Punching for a greater cause: Local boxing club empowering women through sport

Sports Sports | Lifestyle

Head Coach Ellen Connor has been inspiring women in and out of the ring since founding the club in 2016

Image by Adrian Dunkerson

Olivia DeLuca sways to the tune of blasting rap music in the corner of the boxing ring, waiting for head coach Ellen Connor to summon her into action. 

A group of six girls stand inside the red and black coloured ring, taking turns sparring with  partners. Posters of Manny Pacqiuao and Muhammad Ali are lined throughout the walls of the club. No more than 10 feet from the ring, a door is held open by backpacks and duffle bags, allowing a breeze of crisp, Pacific Northwest air to fill the gym. 

A lady in sweatpants is running on a treadmill, and a pair of women take turns hitting a speed bag while the six women in the ring rotate in and out after one-on-one single minute sparring sessions.

Standing just outside the ropes in a navy blue correctional officer’s vest, hands wrapped around a stopwatch, Connor shouts, “Annnnnd… time!” The sparring women, one over 40 years old and another just 13, stop without hesitation and Connor calls DeLuca to the ring.

DeLuca taps her pink gloves together, fist bumps her partner, and Connor starts her watch. As the two circle each other, DeLuca’s father, Paul, calls on DeLuca to keep her right hand up. DeLuca throws one punch, then another, and ducks after her partner responds with a jab to the right side of her head where DeLuca’s right arm should be. 

“Right arm up!” Paul calls from outside the ring. Connor looks down at her watch, but before even half a minute is up, Olivia’s headgear protecting her ears and face falls off. Connor calls off the session and picks another girl to spar. Olivia huddles in the corner with her father, and Paul places the red headgear back on his daughter’s face — tightening the straps ever so slightly. Just above Olivia’s shoulders, a sign reads “West Coast Wonder Women.”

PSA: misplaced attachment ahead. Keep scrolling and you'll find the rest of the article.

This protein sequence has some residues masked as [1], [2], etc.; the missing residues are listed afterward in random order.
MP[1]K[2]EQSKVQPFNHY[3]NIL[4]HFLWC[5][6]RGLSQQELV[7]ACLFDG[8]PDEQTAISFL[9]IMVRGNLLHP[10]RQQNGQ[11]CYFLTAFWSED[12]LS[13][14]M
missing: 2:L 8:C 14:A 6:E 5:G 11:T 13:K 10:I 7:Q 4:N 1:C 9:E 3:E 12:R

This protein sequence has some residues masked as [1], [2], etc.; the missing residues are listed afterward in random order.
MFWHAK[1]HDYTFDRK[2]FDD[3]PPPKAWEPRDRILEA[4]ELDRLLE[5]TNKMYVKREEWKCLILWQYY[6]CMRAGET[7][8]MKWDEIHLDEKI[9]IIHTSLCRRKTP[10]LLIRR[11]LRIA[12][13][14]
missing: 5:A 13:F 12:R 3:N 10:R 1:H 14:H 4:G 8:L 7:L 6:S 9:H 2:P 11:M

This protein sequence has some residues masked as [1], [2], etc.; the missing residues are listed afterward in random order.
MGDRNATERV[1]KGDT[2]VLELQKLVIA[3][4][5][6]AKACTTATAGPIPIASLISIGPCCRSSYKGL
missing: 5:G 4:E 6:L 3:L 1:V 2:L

When Connor first stepped into the boxing ring at the age of 40 to help cope following a tough divorce, this was the group of people she wanted to empower through sport — women, young or old, who may lack confidence, self-esteem, or a sense of belonging in today’s society.

“The whole [idea of] believing in yourself, I wish I would have found it when I was 16,” says Connor. “We know through studies that girls at the age of 13 aren’t active anymore, and why is that? They have body image problems, they have self esteem [problems], and all those things are factors. And how do we change that? If [boxing] changed my life at 40, think about what it can do to 10, 12, or 13 year olds.” 

Connor fought in four matches when she was 40, but after training for countless bouts, she found there was a lack of women for her to fight and decided to try coaching — becoming a certified level one Boxing Canada coach. 

“These teenagers think they have to be something that they’re not,” says Connor, about the impact social media has on the confidence of today’s youth. “To be grounded, and to know who you truly are is a gift. That’s why I’m motivated to do bottle drives, and sell hoodies, and do whatever I can to have a non-profit so we can apply for grants and get people to support us, because I want to give all these girls a voice.”